Direct all communications to Anastasia R. Snyder, Assistant Professor of Rural Sociology and Demography, The Pennsylvania State University, 111a Armsby Building, University Park, PA 16802, tel: 814–865-6223, fax: 814–865-3746, firstname.lastname@example.org. Support for this project was provided by Experiment Station Projects 3865 of the College of Agricultural Sciences and Population Center Grant funding from the National Institute of Child Health and Human Development to the Population Research Institute (R24 HD 41025-01), The Pennsylvania State University. Many thanks to Susan Brown for thoughtful discussions.
The Role of Contemporary Family Behaviors in Nonmarital Conception Outcomes of Nonmetro Women: Comments on Albrecht and Albrecht (2004)*
Version of Record online: 22 OCT 2009
2006 Rural Sociological Society
Volume 71, Issue 1, pages 155–163, March 2006
How to Cite
Snyder, A. R. (2006), The Role of Contemporary Family Behaviors in Nonmarital Conception Outcomes of Nonmetro Women: Comments on Albrecht and Albrecht (2004). Rural Sociology, 71: 155–163. doi: 10.1526/003601106777789774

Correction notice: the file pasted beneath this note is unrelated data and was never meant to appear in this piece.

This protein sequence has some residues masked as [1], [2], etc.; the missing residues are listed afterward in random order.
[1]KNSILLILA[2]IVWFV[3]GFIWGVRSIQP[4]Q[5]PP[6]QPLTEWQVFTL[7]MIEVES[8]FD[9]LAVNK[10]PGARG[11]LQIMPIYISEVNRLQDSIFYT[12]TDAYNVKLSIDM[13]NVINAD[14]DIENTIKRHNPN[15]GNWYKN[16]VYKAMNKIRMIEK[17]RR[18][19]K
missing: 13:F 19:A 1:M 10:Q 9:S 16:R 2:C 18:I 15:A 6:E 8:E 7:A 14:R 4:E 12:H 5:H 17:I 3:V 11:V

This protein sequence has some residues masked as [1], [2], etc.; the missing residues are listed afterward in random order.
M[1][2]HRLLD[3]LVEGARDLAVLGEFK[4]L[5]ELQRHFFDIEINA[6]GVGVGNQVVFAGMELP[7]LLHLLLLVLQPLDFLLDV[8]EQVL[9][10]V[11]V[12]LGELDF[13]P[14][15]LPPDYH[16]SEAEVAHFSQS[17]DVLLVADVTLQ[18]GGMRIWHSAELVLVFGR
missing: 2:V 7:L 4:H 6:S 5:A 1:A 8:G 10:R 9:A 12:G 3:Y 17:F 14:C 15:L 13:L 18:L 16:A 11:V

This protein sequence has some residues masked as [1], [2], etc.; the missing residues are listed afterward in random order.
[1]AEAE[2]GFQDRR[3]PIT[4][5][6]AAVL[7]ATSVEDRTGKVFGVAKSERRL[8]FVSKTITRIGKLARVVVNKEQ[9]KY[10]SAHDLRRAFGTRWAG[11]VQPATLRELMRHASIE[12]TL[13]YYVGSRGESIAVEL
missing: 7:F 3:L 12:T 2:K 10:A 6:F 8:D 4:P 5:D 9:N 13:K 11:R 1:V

- Issue online: 22 OCT 2009
- Version of Record online: 22 OCT 2009
Abstract Recent research by Albrecht and Albrecht (2004) on nonmarital conception outcomes is extended using data from the 1995 cycle of the National Survey of Family Growth. Residential differences in nonmarital conception outcomes are examined, including nonmarital conception, live birth outcomes, and marital status at birth following a nonmarital conception. Analyses emphasize the role of more contemporary family behaviors in conception outcomes and the importance of distinguishing suburban-metro from central city-metro residence in studies that emphasize residential variation in family outcomes. Findings are that (1) nonmetro women have retained more traditional family behavior with regards to marriage following a nonmarital conception, (2) nonmetro and suburban women, however, have equally traditional family patterns and behaviors on many of the outcomes of interest, and (3) it is important to include contemporary family behaviors, such as nonmarital cohabitation, in studies that evaluate traditional family behavior among nonmetro populations.